While it can be easy to focus one's attention on the emotional aspects of a divorce there are a number of financial issues that must be handled as well. For example, if and how the parties will manage an alimony agreement or order must be managed. The parties must also address how they will ensure that their children are financially provided for.
Ending a marriage is challenging no matter what situation the partners to the couple find themselves in at the termination of their relationship. Even if they are both gainfully employed and amicable in their interactions they still must work through the gritty details of dividing their marital property and, if relevant, managing the important task of providing stability for their kids. When a pair of Washington parents pursues divorce they must prioritize the custodial well-being of their children.
When one reads about celebrity divorce shenanigans in the popular press, one could reasonably expect to see a byline of New York, Los Angeles or, perhaps, Miami. However, a recent divorce settlement with distinctively Washington roots has made a splash in the national media. In May, Francis Bean Cobain - the daughter of late Nirvana front man Kurt Cobain and musician and actress Courtney Love - announced that her split from Isaiah Silva had been finalized.
Clearly, divorce is much more common than it once was in the United States, with a large percentage of marriages ultimately being dissolved. On the other hand, since the 1970s, divorce rates on a nationwide basis have actually been declining. Even so, one out of every 10 people in the country is a divorced person who has not remarried. According to a recent study, more than 30 percent of divorced men and over 50 percent of divorced women are not interested in being married again.
While Washington does allow for contested dissolution proceedings, it is one of the states that understand that sometimes marriages or partnerships just come to an end. Most dissolved marriages occurring in the state are "no fault" divorces. In this type of proceeding, the petitioning party alleges that the martial bond is "irretrievably broken," and if the other party does not dispute the allegation, the judge will order the divorce after a 90-day waiting period.
In many states, couples who are getting divorced must allege - and if contested, prove - that a divorce is necessary based on a ground laid out by statute. Examples include such things as adultery, bigamy, abuse, incarceration, etc. Other jurisdictions recognize a "no-fault" divorce. In these types of dissolution proceedings, the couples basically just agree that they want to get divorced and file the necessary petitions.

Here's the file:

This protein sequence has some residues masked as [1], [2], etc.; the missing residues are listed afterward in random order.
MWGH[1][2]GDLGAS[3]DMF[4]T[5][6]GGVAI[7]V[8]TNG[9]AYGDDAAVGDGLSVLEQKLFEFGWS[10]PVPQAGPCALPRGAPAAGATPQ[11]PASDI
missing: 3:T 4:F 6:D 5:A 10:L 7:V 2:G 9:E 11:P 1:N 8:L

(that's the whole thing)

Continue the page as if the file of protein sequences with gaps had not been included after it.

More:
Divorce is typically not an easy process for the individuals involved. There may be heartbreak or sadness, and in some cases, disagreement or animosity. If there are children involved, their well-being will be of utmost importance for both the parents and the court. Clearly the process of getting divorced can be fraught with emotion and scattered with pitfalls that can derail the process at any time.
In the state of Washington, married couples who wish to separate but not divorce can file a petition for legal separation. Legal separation is not too different from marital dissolution. In fact, the processes for both are quite similar. The parties file a petition in court, and after the initial pleadings, the assigned judge may hear motions and make some early rulings.
In Washington, people who are not the biological parents of a child can be given parental rights under a legal doctrine established by case law over the last decade or so. The "de facto parent" doctrine was first introduced in the context of a same-sex divorce that involved a child. Since then, it has been expanded to anyone who can meet all four prongs of a test laid down by the Washington Supreme Court.
Divorce, unfortunately, always carries the possibility of having negative effects on the children involved. And most often, divorcing parents want to act in the best interests of their children. When the parents have a good relationship, they may consider a "handshake" child custody arrangement in order to do "what's best" for the children. In Washington, as in any other state, this is not the best idea.